Retro Reviews: The Greatest Game I’ve Witnessed (Originally posted 5-28-2013)

For the second consecutive game I was dateless. Lauren’s mom and brother were coming in to town and she was planning to join them on their visit to the Reagan Library. I already had tickets for the Angel game, so I opted out and called my brother, Matt, to see if he wanted to join me for the game and the free Mike Trout pint glass. He agreed to leave work early and drive the hour and a half from San Diego to Anaheim.

Due to traffic, we didn’t get to the Big A until after 6 pm, with the game scheduled to start at 7. I had completely written off the idea of getting in for batting practice, which was fine, but I was paranoid that we wouldn’t get one of the pint glasses. We finally reached our seats in center field a few minutes before the pre-game festivities began.

We were actually sitting in a pretty neat spot as we were right next to the batters eye/national park in center field and kind of cornered in our own little box. It was cozy. We got our food before sitting down and basically didn’t need to move for the entire game. This fact would prove to be a very, very good thing.

I had been watching the Cubs game on TV, waiting for Matt to get into town, and they mentioned off-handedly that Aaron Harang was one of the biggest Cub killers of all time. Harang was the Mariners starter and I figured that it was just my luck that he would destroy the Angels as well. That isn’t exactly what happened.

After hitting a home run and a triple his first 2 at-bats, it seemed like Josh Hamilton was going to be the hero of the night on his birthday, and a candidate to hit for the cycle, having gotten the hardest part out of the way to start the night. While the Angels were smacking the ball all over the yard against the weak Mariner pitching, Mike Trout was quietly putting together a pretty remarkable night of his own. After he hit a 3 RBI double in the 6th, I turned to Matt and said, “If he got credit for a base hit in his second AB, he is a home run away from the cycle…” We whipped out our phones and checked, and it was indeed an infield hit in the third.

I’m not sure how many in the crowd realized what was happening because as the Angels’ lead grew bigger and bigger, the crowd in the ballpark got smaller and smaller, but I have been to enough games in my life to realize that a baseball game is not over until that 27th out is recorded, let alone to not leave  when there is an assault on history.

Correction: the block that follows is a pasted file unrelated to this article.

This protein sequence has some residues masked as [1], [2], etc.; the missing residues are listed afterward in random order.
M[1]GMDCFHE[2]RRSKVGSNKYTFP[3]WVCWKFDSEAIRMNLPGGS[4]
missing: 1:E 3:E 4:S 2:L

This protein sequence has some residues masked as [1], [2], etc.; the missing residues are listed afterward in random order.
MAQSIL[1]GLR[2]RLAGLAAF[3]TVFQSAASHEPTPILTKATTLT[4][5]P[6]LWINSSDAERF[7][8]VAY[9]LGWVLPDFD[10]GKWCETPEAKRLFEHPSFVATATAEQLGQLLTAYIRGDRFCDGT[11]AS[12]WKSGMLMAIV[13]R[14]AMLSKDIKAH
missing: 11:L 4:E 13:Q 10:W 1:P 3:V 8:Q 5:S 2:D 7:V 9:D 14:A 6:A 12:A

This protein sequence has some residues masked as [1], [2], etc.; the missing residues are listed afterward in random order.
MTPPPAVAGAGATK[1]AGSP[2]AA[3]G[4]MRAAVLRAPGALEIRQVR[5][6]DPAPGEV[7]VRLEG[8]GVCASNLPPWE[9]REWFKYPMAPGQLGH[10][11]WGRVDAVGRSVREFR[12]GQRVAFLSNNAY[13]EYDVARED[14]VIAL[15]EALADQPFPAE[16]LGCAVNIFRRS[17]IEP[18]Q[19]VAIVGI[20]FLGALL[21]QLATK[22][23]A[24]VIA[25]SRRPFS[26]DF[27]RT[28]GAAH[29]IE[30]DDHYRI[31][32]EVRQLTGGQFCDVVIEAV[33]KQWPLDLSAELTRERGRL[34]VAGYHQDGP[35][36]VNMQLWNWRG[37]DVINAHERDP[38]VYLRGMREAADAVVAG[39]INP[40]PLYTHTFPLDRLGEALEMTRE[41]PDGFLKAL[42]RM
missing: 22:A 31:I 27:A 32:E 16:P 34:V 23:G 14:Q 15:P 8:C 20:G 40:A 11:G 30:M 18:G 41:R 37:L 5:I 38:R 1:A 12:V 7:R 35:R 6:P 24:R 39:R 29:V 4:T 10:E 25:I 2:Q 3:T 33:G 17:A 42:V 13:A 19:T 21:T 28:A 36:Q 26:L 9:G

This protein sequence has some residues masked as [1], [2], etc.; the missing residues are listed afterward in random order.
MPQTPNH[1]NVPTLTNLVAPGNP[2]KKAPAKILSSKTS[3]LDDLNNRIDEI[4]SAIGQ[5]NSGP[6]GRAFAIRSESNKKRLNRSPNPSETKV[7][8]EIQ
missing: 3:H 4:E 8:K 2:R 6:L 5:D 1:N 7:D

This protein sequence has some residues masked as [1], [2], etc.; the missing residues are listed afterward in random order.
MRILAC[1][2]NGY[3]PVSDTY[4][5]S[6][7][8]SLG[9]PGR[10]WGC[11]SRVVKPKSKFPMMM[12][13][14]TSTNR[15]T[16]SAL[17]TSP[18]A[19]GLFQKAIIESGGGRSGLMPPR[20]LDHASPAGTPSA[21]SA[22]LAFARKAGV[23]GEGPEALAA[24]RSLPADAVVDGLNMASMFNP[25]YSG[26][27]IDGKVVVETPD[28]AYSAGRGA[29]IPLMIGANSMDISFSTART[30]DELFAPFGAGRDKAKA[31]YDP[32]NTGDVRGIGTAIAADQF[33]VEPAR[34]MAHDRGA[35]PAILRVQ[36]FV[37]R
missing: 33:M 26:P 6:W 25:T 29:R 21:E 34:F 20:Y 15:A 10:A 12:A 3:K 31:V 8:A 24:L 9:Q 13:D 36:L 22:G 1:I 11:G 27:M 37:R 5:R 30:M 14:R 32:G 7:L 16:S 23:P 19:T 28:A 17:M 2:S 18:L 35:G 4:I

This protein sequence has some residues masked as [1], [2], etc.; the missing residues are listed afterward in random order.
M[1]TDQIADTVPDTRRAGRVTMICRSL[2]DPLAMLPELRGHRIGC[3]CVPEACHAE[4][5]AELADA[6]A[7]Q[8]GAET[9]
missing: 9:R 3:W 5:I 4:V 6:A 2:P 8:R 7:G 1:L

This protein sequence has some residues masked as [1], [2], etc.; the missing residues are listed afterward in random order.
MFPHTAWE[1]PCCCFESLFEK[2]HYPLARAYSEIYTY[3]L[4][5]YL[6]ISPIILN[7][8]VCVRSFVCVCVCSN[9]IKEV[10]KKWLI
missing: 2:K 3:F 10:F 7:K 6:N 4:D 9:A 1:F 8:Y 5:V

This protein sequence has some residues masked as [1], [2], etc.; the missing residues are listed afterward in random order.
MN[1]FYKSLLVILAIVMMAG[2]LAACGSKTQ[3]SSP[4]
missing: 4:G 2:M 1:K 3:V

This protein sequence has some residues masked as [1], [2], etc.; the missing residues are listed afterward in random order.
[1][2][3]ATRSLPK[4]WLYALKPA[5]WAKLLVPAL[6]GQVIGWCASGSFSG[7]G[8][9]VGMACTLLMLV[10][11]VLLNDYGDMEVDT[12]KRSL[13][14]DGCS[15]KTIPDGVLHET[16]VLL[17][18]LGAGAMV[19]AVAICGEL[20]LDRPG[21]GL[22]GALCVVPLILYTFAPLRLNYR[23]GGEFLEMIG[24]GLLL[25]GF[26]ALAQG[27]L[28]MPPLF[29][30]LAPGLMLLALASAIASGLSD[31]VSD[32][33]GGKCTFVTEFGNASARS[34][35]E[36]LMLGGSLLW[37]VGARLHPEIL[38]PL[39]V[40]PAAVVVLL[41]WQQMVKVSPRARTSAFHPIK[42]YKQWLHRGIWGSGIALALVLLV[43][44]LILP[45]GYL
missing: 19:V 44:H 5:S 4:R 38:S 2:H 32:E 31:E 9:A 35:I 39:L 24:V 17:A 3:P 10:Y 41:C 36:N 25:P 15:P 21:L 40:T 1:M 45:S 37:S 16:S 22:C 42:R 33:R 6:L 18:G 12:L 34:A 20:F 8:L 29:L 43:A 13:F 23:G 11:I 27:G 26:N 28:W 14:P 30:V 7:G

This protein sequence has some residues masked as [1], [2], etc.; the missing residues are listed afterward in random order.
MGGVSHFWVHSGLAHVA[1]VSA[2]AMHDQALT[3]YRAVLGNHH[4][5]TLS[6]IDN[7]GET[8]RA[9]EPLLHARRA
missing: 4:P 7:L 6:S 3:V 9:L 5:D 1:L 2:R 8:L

Innings came and innings went, and the Angels continued scoring while the Mariners did not, but that was, for all intents and purposes, meaningless. We were waiting for one more time at the plate for Mr. Trout. He came to bat in the eighth, with no one on base.

The count against Lucas Luetge was 2-0 when Trout connected on the pitch. It was a long drive right off the bat and it was undeniable that he had hit a home run to complete the cycle. The stadium erupted and after Trout had made his way around the bases, was forced out of the dugout for a curtain call. It was an incredible moment.

As I mentioned, I have been to a lot of baseball games over my lifetime, but I have never been to a game with the historical significance as this. Previously, the closest I had come to was at the second game of a double-header in old Jack Murphy Stadium one afternoon when Kevin Brown took a no-hitter into the late innings, but, as the Padres still lack a no-hitter, we know how that turned out in the end. It was absolutely exhilarating to witness a moment of this caliber in person.

As Trout returned to the field for the top of the 9th, he was very reluctant to make his way out to center field, opting to stand near second base and chat with Josh Hamilton. It was like he knew that we were going to lavish him with love and he didn’t want it, being a bit of a quiet guy, but he eventually had to make his way out, and got loved on whether he wanted it or not.

The only issue I had with the game was the removal of Jerome Williams in the 9th after he had spent the previous 8 innings completely dealing. Albeit he had thrown 107 pitches, but given the weakness of the Angels bullpen and the strength of Williams through the 8th inning, I feel like he could have finished the game and earned his first complete game shutout of the year, but overall, this is the most minor of quibbles.

The funny thing about this whole deal was the fact that earlier in the day, Matt had been trying to see if he could pass his ticket off to one of my other brothers, since he had been relatively missing a lot of work and didn’t look forward to telling his boss that he was leaving early again to attend the game. I think, when all was said and done, he was reasonably happy with his decision to come up to see Mike Trout become the youngest American League player to hit for the cycle since Mel Ott and the first Angel since Chone Figgins.

In the years to come, as Trout continues his rise to elite superstardom, I’m sure that the number of people who will claim to have been at this game will double or even triple the actual number, but to have actually been there was truly an amazing experience, and one that I will treasure for the rest of my life.

Until next time, Keep Trippin’ Baseballs!

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